The basic premise of AAZZUR focuses on the way fintechs commonly sell embedded finance tools to corporates, where the likelihood of the customer knowing how to build out a wider set of embedded financial services from a set of individual suppliers’ components is often limited.

“It’s not the corporates’ core competency,” states Buschmann. “They can see the business case for a proposition such as embedded finance – and there are some great examples of success such as Lufthansa’s Miles & More credit card and loyalty programme – but to achieve it, a business would have to build a team, hiring or upskilling the right people.”

But while he acknowledges that embedded finance is now open to more than just the largest corporates simply because its price and accessibility has improved considerably, he warns that there is “still a need to know what you are doing technically to make it work”.

A simple analogy offered by Buschmann for the current state of affairs versus what is AAZZUR is trying to achieve is that of an imagined restaurant, where the customer orders a dish but is then brought all the ingredients and told to put it together and cook it themselves. How many customers either know how or want to do this, he asks? “But this is how it is in the fintech world; no one has yet built the ‘kitchen’, so customers are often on their own. That’s why we are curating the different components, combining these in ways that make most sense for our customers, and then delivering them through a single, connected platform.”

Design and build

Upon pooling resources for the project that was to become AAZZUR, it was evident to the trio that building a platform-based service would require the pulling together of several niche fintech suppliers. For each, there would have to be a contract, a technical middleware layer to connect their various solutions, and a well-designed front-end to ensure the best possible UX.

“The problem we saw immediately was that it can take up to two years to piece together all the components, and the effort required to do that absorbs a huge amount of investor money before anything has even been launched,” notes Buschmann.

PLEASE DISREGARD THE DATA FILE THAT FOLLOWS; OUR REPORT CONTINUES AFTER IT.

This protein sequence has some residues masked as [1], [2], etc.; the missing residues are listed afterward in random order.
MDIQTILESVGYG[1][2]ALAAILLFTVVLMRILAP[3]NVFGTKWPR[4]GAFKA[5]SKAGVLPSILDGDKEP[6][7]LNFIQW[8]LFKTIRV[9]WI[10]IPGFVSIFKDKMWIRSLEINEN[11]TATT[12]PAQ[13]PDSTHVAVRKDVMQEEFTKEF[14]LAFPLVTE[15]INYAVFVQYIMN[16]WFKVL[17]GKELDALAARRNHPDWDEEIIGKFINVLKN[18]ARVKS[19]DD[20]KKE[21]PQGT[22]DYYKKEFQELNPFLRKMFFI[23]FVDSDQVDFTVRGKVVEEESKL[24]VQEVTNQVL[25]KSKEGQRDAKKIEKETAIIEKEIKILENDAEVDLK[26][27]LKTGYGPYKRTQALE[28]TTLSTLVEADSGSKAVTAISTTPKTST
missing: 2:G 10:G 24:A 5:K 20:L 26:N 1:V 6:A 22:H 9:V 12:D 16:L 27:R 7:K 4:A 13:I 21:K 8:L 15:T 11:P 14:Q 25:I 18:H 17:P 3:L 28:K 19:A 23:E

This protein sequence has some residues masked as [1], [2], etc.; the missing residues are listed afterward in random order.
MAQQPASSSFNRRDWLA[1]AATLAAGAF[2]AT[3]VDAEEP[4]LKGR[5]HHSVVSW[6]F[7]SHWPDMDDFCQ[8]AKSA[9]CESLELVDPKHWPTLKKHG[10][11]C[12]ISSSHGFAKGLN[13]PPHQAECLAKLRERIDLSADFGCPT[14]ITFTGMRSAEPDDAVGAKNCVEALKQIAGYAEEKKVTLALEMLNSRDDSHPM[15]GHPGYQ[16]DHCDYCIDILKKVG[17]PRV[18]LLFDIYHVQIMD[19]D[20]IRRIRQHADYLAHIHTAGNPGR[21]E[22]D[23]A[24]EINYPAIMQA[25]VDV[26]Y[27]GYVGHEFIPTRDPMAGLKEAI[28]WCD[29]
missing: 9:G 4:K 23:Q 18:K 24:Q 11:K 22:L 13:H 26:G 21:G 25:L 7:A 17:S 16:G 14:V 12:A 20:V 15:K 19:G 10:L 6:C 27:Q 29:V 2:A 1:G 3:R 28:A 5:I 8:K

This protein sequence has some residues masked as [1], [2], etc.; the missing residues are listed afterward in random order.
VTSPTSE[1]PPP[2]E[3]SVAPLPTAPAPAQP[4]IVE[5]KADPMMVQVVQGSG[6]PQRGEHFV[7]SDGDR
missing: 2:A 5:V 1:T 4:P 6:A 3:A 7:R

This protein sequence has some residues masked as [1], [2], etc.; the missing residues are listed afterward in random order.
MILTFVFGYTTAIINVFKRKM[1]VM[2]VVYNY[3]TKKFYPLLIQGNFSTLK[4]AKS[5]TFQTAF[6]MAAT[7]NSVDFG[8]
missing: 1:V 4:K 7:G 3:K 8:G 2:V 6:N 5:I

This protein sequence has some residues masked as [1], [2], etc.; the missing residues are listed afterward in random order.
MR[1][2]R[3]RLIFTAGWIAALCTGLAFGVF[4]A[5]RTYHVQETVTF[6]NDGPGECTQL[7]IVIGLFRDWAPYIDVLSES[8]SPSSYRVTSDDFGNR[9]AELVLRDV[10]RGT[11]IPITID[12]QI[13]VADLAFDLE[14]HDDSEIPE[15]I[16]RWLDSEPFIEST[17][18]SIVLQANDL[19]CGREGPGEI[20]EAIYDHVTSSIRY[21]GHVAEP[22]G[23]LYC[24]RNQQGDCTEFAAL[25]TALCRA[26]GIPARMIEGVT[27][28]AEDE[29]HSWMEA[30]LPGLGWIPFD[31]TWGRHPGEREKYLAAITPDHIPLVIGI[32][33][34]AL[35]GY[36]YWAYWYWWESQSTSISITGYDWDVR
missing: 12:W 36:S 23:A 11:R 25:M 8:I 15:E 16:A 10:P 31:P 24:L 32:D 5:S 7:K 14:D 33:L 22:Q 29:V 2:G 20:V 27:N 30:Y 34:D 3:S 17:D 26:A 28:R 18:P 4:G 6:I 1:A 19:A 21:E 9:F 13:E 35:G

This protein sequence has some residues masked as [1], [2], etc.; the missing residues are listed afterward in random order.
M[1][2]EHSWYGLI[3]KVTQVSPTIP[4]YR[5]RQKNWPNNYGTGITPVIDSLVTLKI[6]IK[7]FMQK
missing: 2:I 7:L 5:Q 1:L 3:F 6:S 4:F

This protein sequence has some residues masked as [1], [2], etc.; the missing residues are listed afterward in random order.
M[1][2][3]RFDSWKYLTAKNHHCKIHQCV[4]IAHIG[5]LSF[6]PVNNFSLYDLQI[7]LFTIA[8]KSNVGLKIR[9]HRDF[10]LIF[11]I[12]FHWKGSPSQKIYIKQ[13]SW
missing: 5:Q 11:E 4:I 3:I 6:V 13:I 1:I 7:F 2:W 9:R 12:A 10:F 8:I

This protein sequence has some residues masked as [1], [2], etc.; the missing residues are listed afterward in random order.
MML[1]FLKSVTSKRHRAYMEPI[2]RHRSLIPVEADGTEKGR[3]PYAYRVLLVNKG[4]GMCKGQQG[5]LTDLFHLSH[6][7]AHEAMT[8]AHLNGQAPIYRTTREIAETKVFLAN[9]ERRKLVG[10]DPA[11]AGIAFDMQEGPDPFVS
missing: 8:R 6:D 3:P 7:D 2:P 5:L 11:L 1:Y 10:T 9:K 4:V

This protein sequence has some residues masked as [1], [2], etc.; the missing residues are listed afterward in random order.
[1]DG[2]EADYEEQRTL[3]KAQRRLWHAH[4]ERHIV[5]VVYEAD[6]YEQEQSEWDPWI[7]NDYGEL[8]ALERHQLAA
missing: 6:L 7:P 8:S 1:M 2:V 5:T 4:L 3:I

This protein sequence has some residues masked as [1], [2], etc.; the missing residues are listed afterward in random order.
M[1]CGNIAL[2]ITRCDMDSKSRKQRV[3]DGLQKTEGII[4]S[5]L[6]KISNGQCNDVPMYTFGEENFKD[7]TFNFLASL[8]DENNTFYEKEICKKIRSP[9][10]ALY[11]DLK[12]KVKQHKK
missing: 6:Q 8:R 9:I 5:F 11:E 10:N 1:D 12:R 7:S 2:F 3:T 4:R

And there is a common issue for platform builders, he continues. While the construction and deployment of front-end technology is generally well-understood, he says the connectivity and the means of orchestrating the different application providers for a platform approach is rarely easy, and the importance of getting it right often underestimated.

Indeed, Buschmann cites anecdotal evidence of a number of established fintechs having to rebuild their own middleware repeatedly – a task that he admits was forced upon AAZZUR’s initial offering – to contend with a number of issues. These included ongoing data protection and other regulatory updates, vital security and platform scalability revisions, and, crucially, ensuring the technical independence of supplier solutions.

Of the latter in particular, he stresses the need to guarantee that if one key element of the platform ceases to function, it does not bring the whole operation to a standstill. “Worse still, if every component has been hardwired, and a core solution provider fails, you have just killed your company.”

The apparent degree of difficulty in merging variously provided technologies surprised the trio. The lack of an existing solution in the market to do so astonished them even more. “So we wondered if we could make a product that could build a layer across multiple solutions and, if we could, were we then able to intelligently access data from them to help our users upsell or make better decisions.”